Priority Research Paper Volume 11, Issue 11 pp 3418—3431
α-Ketoglutarate inhibits autophagy
- 1 Centre de Recherche des Cordeliers, INSERM, Sorbonne Université, Université Paris Descartes, Université Paris Diderot, "Metabolism, Cancer and Immunity", Paris 75006, France
- 2 Metabolomics and Cell Biology Platforms, Gustave Roussy Cancer Campus, Villejuif, France
- 3 Institute of Molecular Biosciences, University of Graz, NAWI Graz, Graz, Austria
- 4 Division of Endocrinology and Diabetology, Department of Internal Medicine, Medical University of Graz, Graz, Austria
- 5 BioTechMed Graz, Graz, Austria
- 6 Institute for Research in Biomedicine, Barcelona, Spain
- 7 Pôle de Biologie, Hôpital Européen Georges Pompidou, AP-HP, Paris, France
- 8 Karolinska Institute, Department of Women’s and Children’s Health, Karolinska University Hospital, Stockholm, Sweden
received: April 15, 2019 ; accepted: May 24, 2019 ; published: June 7, 2019 ;https://doi.org/10.18632/aging.102001
How to Cite
Copyright: Baracco et al. This is an open‐access article distributed under the terms of the Creative Commons Attribution License (CC BY 3.0), which permits unrestricted use, distribution, and reproduction in any medium, provided the original author and source are credited.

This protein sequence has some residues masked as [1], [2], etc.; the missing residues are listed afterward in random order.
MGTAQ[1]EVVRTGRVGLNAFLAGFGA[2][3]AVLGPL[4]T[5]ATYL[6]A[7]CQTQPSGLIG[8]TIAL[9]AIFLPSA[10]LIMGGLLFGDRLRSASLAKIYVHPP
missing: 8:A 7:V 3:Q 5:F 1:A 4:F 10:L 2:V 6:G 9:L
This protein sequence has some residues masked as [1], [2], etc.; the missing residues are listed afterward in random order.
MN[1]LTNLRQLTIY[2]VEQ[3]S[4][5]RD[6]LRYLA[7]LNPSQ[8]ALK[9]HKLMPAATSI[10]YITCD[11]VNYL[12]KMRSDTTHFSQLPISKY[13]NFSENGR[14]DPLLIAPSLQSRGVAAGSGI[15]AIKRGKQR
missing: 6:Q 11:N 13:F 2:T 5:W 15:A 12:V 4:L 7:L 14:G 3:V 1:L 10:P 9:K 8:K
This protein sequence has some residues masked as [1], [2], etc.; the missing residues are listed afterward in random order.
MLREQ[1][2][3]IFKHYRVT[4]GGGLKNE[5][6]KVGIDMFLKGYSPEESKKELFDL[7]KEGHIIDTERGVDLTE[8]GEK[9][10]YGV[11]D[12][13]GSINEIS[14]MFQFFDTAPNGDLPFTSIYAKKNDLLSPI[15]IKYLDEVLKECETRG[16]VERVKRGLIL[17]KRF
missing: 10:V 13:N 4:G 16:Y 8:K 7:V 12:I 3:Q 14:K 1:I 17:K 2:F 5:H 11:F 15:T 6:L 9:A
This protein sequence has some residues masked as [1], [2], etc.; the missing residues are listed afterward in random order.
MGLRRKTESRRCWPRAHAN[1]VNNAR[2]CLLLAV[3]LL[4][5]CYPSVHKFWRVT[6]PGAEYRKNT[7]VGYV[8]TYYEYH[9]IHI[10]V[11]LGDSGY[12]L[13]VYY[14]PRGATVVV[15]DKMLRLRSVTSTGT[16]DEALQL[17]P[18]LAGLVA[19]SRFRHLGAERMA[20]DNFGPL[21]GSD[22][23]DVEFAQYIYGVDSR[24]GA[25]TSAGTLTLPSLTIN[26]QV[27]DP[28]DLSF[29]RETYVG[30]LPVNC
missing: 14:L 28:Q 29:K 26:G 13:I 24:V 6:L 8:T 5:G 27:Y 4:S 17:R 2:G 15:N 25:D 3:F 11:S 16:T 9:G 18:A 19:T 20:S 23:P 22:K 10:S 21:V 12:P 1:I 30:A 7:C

The metabolite α-ketoglutarate is membrane-impermeable, meaning that it is usually added to cells in the form of esters such as dimethyl −ketoglutarate (DMKG), trifluoromethylbenzyl α-ketoglutarate (TFMKG) and octyl α-ketoglutarate (O-KG). Once these compounds cross the plasma membrane, they are hydrolyzed by esterases to generate α-ketoglutarate, which remains trapped within cells. Here, we systematically compared DMKG, TFMKG and O-KG for their metabolic and functional effects. All three compounds similarly increased the intracellular levels of α−ketoglutarate, yet each of them had multiple effects on other metabolites that were not shared among the three agents, as determined by mass spectrometric metabolomics. While all three compounds reduced autophagy induced by culture in nutrient-free conditions, TFMKG and O-KG (but not DMKG) caused an increase in baseline autophagy in cells cultured in complete medium. O-KG (but neither DMKG nor TFMK) inhibited oxidative phosphorylation and exhibited cellular toxicity. Altogether, these results support the idea that intracellular α-ketoglutarate inhibits starvation-induced autophagy and that it has no direct respiration-inhibitory effect.